Nearly all children are taught to tell the truth. The very seal of G-d is truth, says the Gemara, and the Midrash proclaims that the Torah was given to the generation that left Egypt because it was an honest one – a dor yesharim.

But life presents numerous opportunities to lie, and some people are tempted to take advantage of them. A new organization – the Sefas Tamim Foundation – aims to help people resist this urge. Through a series of projects, articles, and school curricula, it hopes to underscore the importance of adhering to truth.

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The Jewish Press recently interviewed Boruch Delman, who established the foundation in late 2020.

The Jewish Press: What’s your background?

I’m from Silver Spring, Maryland. For high school, I went to Yeshiva High School of Greater Washington and then learned in Eretz Yisrael for a year. After that, I went to a branch of the Chofetz Chaim yeshiva in Milwaukee and then to Chofetz Chaim in Forest Hills.

My father is a retired federal judge, and my great uncle, zt”l, was Rav Menachem Manis Mandel, the founder of Yeshiva of Brooklyn. He was known for many things, including his ehrlichkeit and honesty, so I guess maybe [veneration of emes] is in my blood.

What made you think of founding the Sefas Tamim Foundation?

Baruch Hashem, there are organizations on chesed, tznius, talking in shul, lashon hara, etc. but until the founding of the Sefas Tamim Foundation, there weren’t really any organizations or initiatives devoted exclusively to emes.

People often quote the pasuknetzor leshonacha mera usfasecha midaber mirmah.” We have organizations working on the first half of this pasuk – the Chofetz Chaim Heritage Foundation, for example, has been very successful [in stressing the importance of not] speaking lashon hara.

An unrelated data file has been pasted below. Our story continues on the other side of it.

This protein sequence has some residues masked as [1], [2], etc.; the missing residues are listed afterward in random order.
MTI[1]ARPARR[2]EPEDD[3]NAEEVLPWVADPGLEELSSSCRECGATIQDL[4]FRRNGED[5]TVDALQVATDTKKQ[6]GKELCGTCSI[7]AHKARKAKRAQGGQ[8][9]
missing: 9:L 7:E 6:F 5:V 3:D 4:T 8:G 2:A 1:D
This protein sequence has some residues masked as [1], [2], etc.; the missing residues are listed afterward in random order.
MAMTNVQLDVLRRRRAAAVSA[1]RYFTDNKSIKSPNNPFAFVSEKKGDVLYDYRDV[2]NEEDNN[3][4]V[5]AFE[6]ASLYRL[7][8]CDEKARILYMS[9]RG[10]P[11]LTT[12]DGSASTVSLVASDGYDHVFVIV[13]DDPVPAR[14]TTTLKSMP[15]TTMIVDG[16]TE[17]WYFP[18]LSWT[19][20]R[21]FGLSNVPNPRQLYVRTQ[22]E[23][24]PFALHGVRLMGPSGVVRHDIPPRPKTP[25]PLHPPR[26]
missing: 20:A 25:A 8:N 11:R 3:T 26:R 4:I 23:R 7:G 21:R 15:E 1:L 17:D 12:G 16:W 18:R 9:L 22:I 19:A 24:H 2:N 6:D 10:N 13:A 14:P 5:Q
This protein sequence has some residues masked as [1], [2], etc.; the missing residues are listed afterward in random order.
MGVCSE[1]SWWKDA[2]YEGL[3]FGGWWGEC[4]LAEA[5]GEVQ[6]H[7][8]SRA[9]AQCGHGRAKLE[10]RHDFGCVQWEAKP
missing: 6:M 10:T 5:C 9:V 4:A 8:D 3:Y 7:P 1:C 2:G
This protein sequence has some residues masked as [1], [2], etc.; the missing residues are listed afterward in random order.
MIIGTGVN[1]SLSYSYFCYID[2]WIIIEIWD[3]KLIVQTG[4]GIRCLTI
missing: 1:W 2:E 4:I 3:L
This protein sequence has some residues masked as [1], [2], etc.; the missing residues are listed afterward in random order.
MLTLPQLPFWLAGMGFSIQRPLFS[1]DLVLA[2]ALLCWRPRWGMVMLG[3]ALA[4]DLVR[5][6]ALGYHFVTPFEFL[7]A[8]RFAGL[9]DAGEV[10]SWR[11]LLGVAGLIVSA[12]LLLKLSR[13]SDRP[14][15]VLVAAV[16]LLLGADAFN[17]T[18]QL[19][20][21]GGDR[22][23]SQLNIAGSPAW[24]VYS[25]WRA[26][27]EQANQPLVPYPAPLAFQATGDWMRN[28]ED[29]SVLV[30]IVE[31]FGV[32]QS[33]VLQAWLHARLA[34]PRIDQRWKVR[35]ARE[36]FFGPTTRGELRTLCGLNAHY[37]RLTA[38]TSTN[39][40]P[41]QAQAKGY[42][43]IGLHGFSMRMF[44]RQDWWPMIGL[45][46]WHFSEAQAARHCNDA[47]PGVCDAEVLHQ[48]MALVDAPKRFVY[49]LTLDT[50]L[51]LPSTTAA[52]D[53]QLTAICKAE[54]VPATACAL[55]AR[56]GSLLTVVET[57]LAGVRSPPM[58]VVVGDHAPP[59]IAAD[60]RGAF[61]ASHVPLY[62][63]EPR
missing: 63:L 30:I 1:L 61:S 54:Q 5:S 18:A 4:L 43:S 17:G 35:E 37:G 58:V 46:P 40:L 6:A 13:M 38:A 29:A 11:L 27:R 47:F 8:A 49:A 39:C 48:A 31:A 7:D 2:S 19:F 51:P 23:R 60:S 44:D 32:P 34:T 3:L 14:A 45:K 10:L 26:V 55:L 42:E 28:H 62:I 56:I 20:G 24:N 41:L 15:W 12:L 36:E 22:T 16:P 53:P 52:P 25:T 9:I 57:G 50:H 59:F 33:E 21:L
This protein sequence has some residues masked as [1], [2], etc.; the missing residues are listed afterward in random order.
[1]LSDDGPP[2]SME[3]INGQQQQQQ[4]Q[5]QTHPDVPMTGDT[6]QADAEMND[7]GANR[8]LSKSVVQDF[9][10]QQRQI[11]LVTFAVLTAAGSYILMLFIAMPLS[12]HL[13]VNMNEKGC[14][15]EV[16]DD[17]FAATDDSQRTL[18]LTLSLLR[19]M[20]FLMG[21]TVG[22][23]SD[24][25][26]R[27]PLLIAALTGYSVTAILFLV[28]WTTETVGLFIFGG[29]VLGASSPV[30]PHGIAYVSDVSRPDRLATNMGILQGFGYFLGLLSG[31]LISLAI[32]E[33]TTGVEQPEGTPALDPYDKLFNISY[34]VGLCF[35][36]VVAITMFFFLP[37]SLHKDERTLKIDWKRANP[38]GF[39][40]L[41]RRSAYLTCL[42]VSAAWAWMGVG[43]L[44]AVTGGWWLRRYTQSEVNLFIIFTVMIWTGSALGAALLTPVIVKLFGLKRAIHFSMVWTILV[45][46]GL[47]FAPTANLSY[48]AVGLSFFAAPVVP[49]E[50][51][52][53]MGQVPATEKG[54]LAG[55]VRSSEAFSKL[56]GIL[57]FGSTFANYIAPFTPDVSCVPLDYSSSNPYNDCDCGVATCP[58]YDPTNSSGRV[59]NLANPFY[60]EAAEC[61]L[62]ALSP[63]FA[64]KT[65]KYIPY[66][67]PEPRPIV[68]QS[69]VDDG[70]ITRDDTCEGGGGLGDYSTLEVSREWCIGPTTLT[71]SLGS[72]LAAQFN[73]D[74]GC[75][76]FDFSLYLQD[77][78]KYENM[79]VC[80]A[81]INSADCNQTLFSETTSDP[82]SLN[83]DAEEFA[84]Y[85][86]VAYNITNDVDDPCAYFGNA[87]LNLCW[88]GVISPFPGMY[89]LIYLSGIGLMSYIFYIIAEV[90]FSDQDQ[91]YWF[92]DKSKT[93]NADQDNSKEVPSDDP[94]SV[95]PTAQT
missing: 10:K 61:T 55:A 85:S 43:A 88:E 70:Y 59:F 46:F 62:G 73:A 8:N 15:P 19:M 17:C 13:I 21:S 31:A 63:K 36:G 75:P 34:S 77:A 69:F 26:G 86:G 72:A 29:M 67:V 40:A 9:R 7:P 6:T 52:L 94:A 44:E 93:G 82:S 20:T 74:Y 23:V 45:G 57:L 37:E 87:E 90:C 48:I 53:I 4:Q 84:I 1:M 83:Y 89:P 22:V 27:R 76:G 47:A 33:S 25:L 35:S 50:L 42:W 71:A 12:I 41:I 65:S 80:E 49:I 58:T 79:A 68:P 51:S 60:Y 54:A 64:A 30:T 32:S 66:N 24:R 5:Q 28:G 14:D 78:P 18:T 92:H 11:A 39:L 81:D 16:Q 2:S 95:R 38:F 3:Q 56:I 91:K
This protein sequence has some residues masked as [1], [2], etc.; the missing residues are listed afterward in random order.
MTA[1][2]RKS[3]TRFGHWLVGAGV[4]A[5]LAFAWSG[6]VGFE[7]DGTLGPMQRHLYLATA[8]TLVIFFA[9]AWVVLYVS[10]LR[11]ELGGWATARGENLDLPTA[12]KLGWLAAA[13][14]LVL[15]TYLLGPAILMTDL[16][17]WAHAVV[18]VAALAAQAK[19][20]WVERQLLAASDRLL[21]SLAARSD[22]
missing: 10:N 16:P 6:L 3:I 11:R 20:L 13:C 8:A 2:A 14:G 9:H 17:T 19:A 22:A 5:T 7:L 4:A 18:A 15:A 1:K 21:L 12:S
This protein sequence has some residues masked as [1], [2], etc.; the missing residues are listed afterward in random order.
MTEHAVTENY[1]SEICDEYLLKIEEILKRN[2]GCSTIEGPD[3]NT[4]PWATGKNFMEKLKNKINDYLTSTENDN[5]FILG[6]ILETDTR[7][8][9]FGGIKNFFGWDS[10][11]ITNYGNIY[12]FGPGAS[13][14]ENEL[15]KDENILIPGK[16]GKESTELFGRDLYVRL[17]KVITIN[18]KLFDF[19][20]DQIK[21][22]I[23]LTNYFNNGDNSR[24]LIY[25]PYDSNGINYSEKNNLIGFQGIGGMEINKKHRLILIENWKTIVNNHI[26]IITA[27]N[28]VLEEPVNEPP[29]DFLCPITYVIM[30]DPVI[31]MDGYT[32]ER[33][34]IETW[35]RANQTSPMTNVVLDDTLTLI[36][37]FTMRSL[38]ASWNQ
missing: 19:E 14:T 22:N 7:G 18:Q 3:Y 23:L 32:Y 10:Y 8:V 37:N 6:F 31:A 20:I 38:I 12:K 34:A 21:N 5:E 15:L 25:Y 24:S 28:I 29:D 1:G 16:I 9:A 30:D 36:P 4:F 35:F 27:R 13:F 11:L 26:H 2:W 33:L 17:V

I felt the need to work on the second half of the pasuk: guarding your lips from speaking untruth and deceit.

Some people think it’s okay to be less than fully honest when it comes to dealing with non-Jews. What’s your opinion?

The Sefer Chassidim says that a person is supposed to conduct himself with a non-Jew the same way he conducts himself with a Jew. The Sefer Chassidim is not a halacha sefer, but it’s a hashkafa sefer that provides guidance on how we should relate to others.

There are certain halachos around emes – when a person must tell the truth, when there is a dispensation not to tell the truth, etc. But emes is more than just a halacha.

We don’t usually ask: What are the halachos about being arrogant? What are the halachos about being a kafui tov [an ingrate]? There aren’t that many halachos about being arrogant or an ingrate because it’s more than that. It’s a midah. So one of the goals of the foundation is to stress the midas ha’emes, the positive trait of being an emesdi’ke, truthful person. And being a truthful person means being truthful with everyone.

I think sometimes we get caught up in specific circumstances – what is the halacha in this case? But instead of asking, “What do I have to do?” perhaps we should be asking, “What should I do?”

When parents look for a shidduch for their children, they look for someone with ah’le maalos, but the Orchos Tzadikim says there’s no bigger maaleh than speaking the truth – which would appear to mean that we need to be truthful all the time, not just when halacha requires it.

Even decent people sometimes feel tempted to fudge the truth in certain situations. For example, someone working for a yeshiva or non-profit organization may be tempted to tell a mini lie on an application for a federal grant figuring that it’s silly for a worthy institution to lose hundreds of thousands of dollars over a minor factual matter. How would you advise someone not to fall into this temptation?